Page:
4 Tips to Push Press More Weight

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by BEN CROOKSTON

4 Tips to Push Press More Weight
The push press is an incredible training tool for increasing upper body power and a large contributor to increasing bench press output. It’s a functional movement in the sense that if you ever need to shot put two infants at the same time from your shoulder directly to a ledge 10 feet up, there is probably a good dose of applicable skill transfer.

The Basics

What Does the Push Press Do?
The push press will likely be a staple in any proper strength and conditioning program as accessory work to the strict press, the bench press, and the jerk.
As noted above, the push press develops upper body power through recruitment of a large number of motor units. Basically, it does more work for our bods because it quite literally requires lots of muscles to execute. It’s a ground-based lift that requires coordination of an explosive lower body extension as well as violent vertical press overhead. In the push press, we’ll be able to load more weight onto the bar than the strict press, but not quite as much as a jerk.

How Often Should I Push Press?

The push press will likely be a staple in any proper strength and conditioning program as accessory work to the strict press, the bench press, and the jerk. Depending on application (are you playing a sport or just trying to look awesome?) we need to work upper body pressing strength a couple times a week and the push press should be cycled with regularity in these pressing elements.

Push Press 4 Points of Performance

Posture

Posture
When we set up for our push press, we should unrack the bar high and tight to our clavicle with our elbows just in front of the bar but pointed toward the ground. We shouldn’t be fully racked like a front squat, but rather with a more vertical forearm to create leverage under the bar. The torso should be upright and vertical throughout the entirety of the movement dip, weight on heels.

Dip

There are different cues and descriptions accounting for how to initiate the Push Press, but most often, this part is called the “Dip.” Effectively, we want to sink into our heels, bend our knees about 1-2 inches, and explode out of the bottom. To get athletes to move the bar faster and maintain the stretch reflex of our legs, I’m a fan of Mark Rippetoe’s description of this movement as a bounce vs. a dip. In short, don’t sink slowly or get into a squatty type of mentality. Simply “bounce” the knee and start accelerating that weight up!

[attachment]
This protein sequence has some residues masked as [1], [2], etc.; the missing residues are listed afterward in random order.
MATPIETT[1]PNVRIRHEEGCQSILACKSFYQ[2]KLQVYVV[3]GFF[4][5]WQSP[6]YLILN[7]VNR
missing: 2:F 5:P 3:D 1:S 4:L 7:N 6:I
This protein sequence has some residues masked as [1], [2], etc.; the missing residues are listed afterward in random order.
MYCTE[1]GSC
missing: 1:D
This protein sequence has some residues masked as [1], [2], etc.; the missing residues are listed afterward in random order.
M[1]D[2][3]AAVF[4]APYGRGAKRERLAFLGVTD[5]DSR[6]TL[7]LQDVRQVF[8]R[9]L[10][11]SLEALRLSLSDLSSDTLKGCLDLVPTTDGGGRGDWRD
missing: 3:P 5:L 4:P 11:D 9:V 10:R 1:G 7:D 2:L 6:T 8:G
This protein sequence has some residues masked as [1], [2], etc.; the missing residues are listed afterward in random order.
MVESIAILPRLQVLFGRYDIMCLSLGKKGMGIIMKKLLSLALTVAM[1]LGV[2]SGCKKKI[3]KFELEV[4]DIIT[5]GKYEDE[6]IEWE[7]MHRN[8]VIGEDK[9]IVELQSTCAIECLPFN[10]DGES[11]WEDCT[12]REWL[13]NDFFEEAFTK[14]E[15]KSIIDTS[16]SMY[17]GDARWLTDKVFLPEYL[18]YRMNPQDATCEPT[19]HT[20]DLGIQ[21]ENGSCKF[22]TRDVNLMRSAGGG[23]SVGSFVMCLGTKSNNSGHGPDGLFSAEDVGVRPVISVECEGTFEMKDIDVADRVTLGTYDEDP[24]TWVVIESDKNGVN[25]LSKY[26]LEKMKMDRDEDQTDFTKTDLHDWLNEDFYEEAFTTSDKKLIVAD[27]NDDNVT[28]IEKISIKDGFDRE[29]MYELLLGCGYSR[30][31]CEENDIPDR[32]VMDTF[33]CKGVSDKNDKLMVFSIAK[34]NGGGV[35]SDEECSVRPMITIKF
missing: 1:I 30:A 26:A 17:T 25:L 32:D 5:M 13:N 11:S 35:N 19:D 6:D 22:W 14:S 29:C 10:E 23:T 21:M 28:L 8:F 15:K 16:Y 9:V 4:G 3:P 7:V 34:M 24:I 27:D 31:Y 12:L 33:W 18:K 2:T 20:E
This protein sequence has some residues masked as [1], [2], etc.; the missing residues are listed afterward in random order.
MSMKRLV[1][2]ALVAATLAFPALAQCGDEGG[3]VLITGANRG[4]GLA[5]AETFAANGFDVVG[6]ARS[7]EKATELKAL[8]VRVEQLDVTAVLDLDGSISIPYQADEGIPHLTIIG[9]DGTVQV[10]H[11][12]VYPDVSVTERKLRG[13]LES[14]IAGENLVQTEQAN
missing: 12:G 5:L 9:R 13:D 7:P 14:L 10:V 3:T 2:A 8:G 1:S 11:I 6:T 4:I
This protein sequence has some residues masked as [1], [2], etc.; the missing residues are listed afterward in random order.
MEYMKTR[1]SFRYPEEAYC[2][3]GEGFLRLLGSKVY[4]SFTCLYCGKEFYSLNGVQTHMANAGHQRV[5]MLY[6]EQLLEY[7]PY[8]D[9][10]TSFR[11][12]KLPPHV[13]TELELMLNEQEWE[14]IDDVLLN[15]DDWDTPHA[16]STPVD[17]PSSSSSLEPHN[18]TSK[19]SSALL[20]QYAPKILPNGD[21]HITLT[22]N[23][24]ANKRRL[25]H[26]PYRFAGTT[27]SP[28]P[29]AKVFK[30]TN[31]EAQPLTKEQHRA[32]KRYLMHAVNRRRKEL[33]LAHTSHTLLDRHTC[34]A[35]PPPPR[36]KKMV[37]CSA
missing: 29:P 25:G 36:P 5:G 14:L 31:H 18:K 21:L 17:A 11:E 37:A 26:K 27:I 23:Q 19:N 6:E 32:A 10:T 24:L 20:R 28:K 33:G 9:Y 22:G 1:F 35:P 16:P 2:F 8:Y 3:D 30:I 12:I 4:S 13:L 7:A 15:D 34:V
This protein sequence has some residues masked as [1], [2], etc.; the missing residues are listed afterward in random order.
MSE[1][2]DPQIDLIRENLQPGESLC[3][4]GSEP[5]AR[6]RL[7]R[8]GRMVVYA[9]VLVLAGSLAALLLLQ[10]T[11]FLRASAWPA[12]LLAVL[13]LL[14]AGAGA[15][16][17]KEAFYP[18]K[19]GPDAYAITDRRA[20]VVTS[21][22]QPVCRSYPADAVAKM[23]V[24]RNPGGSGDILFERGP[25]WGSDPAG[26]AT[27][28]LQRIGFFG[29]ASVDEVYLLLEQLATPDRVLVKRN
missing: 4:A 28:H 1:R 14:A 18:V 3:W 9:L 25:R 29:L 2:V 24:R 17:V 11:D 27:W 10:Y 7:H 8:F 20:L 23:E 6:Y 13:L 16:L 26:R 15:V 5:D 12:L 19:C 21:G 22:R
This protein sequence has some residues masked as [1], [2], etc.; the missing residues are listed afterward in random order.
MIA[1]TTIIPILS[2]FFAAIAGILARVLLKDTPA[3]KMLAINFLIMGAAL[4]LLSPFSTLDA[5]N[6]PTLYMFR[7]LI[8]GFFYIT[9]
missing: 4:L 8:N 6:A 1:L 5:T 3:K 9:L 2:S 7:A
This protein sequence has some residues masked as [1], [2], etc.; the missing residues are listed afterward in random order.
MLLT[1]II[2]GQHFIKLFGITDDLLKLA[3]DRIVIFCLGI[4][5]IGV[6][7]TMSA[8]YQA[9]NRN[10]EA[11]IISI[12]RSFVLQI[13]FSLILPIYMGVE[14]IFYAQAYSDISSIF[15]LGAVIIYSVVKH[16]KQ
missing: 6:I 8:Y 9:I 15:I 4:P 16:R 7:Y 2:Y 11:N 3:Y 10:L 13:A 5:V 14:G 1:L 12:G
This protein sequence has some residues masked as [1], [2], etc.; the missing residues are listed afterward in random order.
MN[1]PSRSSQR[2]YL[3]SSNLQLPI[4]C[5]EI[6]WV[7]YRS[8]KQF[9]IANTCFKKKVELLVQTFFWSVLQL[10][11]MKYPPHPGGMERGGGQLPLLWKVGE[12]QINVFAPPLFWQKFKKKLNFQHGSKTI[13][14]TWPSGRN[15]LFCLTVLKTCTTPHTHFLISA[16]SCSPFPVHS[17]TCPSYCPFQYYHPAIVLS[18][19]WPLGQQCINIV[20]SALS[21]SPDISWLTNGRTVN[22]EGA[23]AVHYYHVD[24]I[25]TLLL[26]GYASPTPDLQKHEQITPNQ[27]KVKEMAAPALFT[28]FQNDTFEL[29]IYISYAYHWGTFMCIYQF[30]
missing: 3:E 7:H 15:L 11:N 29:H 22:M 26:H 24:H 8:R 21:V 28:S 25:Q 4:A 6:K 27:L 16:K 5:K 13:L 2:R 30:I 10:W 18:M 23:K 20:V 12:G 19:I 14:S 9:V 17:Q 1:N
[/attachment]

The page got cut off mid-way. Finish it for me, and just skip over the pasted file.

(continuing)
Tempo

Speed wins in the push press. We’re not going to grind this lift out and you’re not going to see a slow tempo notation (or for that matter, any tempo notation) assigned to this lift. Bounce the knee, punch the weight, lock it out. PR.

Finish
To finish strong, we should seek to throw fists to ceiling and drive our chest forward and down.
I’ve seen a lot of push presses missed right near the end of the lift, and the reality is, this is too many. To finish strong, we should seek to throw fists to ceiling and drive our chest forward and down. Often this will be described as “putting our head through the window,” yet I’ve been more successful driving my chest forward than head. When athletes “put their head through the window,” I see many people putting their necks into a hyper flexed fashion and staring at the ground. No upside here. There is nothing on the ground worth looking at. Further, I don’t like the idea of putting my head through a window — I imagine there will be lots of blood and discomfort.

In sum:
  • Explosive hip & leg extension
  • Bar locked out over heels
  • Rib cage down in overhead position
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